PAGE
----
Mock Response middleware

Last updated: 4 minutes read.

A mock response is a simulated API response that can be returned by the API gateway without actually sending the request to the backend API service. Mock responses are an integral feature for API development, enabling developers to emulate API behaviour without the need for upstream execution.

Tyk’s mock response middleware offers this functionality by allowing the configuration of custom responses for designated endpoints. This capability is crucial for facilitating front-end development, conducting thorough testing, and managing unexpected scenarios or failures.

When is it useful

Rapid API Prototyping

Developers can create predefined static (mock) responses during early API prototyping phases to simulate responses without any backend. This is useful for several reasons:

  • Validate API Design Early: It enables trying an API before writing any code. API designers and product managers can validate concepts without waiting for full API implementations.
  • Enable Dependent Development: Allows development of apps and tooling that depend on the upstream service to progress. For example, the front-end team can build their interface based on the mocked responses.
  • Support Test-Driven Development (TDD) and Behavior-Driven Development (BDD): Supports writing test cases for the API before implementation, enabling design and testing of the API without writing any backend code.

Legacy System Migration

When migrating from a legacy system to new APIs, mock responses can be used to emulate the old system’s outputs during the transitional phases. This provides continuity for client apps relying on the old system while new APIs are built that will eventually replace the legacy hooks.

Disaster Recovery Testing

The ability for a gateway to return well-formed mocks when backend APIs are unavailable helps test disaster recovery plans. By intentionally taking APIs offline and verifying the mocks’ surface instead, developers gain confidence in the gateway’s fallback and business continuity capabilities

Enhanced CI/CD pipeline

Test cases that rely on API interactions can mock those dependencies and provide virtual test data. This removes wait times for real API calls to complete during automated builds. Consumer testing can verify that provider APIs meet expected contracts using mocks in the CI pipeline. This ensures the contract remains intact across code changes before deployment. Front-end/client code can scale release cycles faster than backend APIs by using mocks to simulate planned API behaviors before they are ready.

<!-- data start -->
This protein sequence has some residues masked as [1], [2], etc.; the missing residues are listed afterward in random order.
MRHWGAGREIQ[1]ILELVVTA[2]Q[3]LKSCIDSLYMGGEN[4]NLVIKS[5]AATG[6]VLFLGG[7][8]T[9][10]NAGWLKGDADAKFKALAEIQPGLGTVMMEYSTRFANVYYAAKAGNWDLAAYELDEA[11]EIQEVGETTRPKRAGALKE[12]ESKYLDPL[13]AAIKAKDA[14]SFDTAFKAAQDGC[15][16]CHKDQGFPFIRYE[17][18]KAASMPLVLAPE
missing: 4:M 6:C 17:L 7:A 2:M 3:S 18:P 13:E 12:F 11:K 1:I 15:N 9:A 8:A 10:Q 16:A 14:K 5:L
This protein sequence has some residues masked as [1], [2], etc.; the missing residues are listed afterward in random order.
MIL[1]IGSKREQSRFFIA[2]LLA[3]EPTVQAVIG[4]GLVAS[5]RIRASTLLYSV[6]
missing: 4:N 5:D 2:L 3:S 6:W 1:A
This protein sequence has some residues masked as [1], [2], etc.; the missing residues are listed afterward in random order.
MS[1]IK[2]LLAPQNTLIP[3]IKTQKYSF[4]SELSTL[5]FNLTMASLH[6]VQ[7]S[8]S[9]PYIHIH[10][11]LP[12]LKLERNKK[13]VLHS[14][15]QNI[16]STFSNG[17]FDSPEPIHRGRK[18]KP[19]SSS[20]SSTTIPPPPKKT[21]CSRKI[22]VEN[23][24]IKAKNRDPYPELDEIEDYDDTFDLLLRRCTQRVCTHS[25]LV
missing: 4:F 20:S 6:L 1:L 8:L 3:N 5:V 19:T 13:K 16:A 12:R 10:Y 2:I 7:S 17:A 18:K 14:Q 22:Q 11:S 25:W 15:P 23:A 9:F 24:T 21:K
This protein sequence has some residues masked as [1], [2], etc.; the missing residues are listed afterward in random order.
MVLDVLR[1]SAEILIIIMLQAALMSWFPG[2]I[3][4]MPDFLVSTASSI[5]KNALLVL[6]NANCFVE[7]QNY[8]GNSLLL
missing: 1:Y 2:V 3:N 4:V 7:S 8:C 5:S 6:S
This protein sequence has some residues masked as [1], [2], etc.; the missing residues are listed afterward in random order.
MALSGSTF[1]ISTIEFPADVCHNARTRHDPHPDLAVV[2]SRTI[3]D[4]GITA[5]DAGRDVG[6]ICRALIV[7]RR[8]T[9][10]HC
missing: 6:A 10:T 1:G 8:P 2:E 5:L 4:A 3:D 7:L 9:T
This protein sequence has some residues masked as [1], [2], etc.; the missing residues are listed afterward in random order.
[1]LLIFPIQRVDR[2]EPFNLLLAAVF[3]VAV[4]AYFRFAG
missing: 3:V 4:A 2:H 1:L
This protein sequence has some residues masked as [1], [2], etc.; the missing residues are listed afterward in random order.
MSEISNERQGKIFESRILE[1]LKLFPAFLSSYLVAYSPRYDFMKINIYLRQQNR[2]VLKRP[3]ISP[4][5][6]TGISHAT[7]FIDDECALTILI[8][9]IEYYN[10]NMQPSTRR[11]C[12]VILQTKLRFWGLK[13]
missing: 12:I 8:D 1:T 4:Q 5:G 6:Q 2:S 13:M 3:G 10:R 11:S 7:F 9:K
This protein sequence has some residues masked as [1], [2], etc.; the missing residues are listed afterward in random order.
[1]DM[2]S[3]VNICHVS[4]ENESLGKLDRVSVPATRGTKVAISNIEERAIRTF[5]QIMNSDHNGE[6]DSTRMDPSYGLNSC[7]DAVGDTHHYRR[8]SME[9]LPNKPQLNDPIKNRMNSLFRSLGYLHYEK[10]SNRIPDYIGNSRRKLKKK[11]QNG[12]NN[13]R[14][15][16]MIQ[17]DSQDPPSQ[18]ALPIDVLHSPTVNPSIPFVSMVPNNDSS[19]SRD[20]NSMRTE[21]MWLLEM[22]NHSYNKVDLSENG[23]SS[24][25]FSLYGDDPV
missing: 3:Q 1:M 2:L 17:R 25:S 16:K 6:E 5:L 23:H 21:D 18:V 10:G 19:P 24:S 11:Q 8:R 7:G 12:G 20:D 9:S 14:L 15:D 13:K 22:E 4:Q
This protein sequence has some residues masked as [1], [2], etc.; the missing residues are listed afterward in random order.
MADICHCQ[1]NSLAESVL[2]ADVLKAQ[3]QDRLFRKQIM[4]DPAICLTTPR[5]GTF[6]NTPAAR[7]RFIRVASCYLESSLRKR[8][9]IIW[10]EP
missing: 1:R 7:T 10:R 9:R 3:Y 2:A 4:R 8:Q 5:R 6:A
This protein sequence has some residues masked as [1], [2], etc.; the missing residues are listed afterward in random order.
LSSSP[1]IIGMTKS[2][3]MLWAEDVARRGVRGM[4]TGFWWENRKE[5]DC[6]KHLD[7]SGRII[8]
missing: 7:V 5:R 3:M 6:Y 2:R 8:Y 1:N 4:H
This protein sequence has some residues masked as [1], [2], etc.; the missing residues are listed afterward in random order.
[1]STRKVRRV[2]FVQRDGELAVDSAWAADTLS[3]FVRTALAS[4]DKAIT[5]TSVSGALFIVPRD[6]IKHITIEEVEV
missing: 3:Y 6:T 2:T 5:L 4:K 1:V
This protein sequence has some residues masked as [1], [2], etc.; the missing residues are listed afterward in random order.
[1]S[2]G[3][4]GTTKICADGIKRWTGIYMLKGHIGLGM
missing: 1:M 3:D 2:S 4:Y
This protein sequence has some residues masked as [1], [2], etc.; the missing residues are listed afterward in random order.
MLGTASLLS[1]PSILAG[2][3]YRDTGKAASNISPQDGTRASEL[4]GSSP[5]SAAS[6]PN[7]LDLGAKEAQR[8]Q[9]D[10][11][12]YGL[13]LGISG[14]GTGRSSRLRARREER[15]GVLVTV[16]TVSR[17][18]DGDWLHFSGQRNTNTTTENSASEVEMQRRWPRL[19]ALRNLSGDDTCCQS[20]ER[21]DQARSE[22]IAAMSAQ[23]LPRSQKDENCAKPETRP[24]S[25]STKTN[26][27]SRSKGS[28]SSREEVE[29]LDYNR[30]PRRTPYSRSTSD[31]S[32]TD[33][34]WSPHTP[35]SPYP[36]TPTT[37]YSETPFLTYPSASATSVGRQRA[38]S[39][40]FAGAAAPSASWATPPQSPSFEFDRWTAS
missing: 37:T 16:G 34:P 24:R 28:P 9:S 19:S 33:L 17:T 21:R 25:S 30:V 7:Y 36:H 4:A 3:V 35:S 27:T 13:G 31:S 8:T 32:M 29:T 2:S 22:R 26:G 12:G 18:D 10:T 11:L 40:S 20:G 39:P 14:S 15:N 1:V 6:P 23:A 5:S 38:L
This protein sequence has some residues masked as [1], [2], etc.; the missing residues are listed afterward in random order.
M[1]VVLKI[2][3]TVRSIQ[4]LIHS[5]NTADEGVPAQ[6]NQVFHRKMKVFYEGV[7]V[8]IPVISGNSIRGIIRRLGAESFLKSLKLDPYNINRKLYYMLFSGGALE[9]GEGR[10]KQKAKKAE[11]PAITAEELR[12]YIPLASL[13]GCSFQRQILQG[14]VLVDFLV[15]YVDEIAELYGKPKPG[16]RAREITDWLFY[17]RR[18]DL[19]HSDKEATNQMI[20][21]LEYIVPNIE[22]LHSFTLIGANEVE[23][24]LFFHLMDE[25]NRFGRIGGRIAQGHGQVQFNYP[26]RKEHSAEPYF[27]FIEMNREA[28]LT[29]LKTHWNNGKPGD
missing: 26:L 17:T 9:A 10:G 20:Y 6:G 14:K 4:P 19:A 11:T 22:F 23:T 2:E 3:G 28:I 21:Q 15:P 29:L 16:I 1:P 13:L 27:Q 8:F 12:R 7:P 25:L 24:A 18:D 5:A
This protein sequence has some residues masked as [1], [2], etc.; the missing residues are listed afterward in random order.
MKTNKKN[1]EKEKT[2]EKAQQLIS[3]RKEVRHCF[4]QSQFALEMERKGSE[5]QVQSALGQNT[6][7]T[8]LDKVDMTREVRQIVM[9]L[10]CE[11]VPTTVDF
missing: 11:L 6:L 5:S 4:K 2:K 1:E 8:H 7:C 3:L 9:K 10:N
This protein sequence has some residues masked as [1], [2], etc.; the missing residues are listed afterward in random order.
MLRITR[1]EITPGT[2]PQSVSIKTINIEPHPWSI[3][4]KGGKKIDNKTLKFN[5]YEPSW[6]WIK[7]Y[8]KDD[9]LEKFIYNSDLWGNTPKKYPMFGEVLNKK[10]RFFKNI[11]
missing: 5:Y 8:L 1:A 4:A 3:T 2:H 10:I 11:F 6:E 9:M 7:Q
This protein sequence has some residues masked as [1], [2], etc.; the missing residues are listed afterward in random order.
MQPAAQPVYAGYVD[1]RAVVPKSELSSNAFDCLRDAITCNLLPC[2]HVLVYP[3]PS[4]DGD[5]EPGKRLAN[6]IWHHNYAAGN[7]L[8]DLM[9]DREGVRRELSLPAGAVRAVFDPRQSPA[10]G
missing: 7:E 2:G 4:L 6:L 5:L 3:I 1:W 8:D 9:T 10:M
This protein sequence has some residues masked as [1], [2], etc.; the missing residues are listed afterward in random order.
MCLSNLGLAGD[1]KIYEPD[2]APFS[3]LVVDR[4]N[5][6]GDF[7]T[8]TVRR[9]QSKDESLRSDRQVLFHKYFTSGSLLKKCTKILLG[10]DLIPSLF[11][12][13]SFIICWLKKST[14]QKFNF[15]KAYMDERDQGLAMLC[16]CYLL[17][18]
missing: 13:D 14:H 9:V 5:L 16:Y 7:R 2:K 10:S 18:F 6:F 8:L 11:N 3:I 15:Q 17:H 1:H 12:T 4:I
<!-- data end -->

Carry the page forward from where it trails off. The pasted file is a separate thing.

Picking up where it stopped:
How mock responses work

When the Mock Response middleware is configured for a specific endpoint, it terminates requests to the endpoint and generates an HTTP response that will be returned to the client as if it had come from the upstream service. No request will be passed to the upstream. The mock response to an API request should be designed to emulate how the service would respond to requests. To enable this, the content of the response can be configured to match the API contract for the service: you can set the HTTP status code, body and headers for the response.

Advanced mock responses with Tyk OAS

When working with Tyk OAS APIs, Tyk Gateway can parse the examples and schema in the OpenAPI description and use this to automatically generate responses using those examples. Where multiple examples are defined, for example for different response codes, Tyk enables you to configure special headers in the request to select the desired mock response.

Middleware execution order during request processing

With Tyk OAS APIs

  • the mock response middleware is executed at the end of the request processing chain, immediately prior to the request being proxied to the upstream
  • all other request processing middleware (e.g. authentication, request transforms) will be executed prior to the mock response.

With Tyk Classic APIs

  • the mock response middleware is executed at the start of the request processing chain
  • an endpoint with a mock response will not run any other middleware and will immediately return the mocked response for any request. As such, it is always an unauthenticated (keyless) call.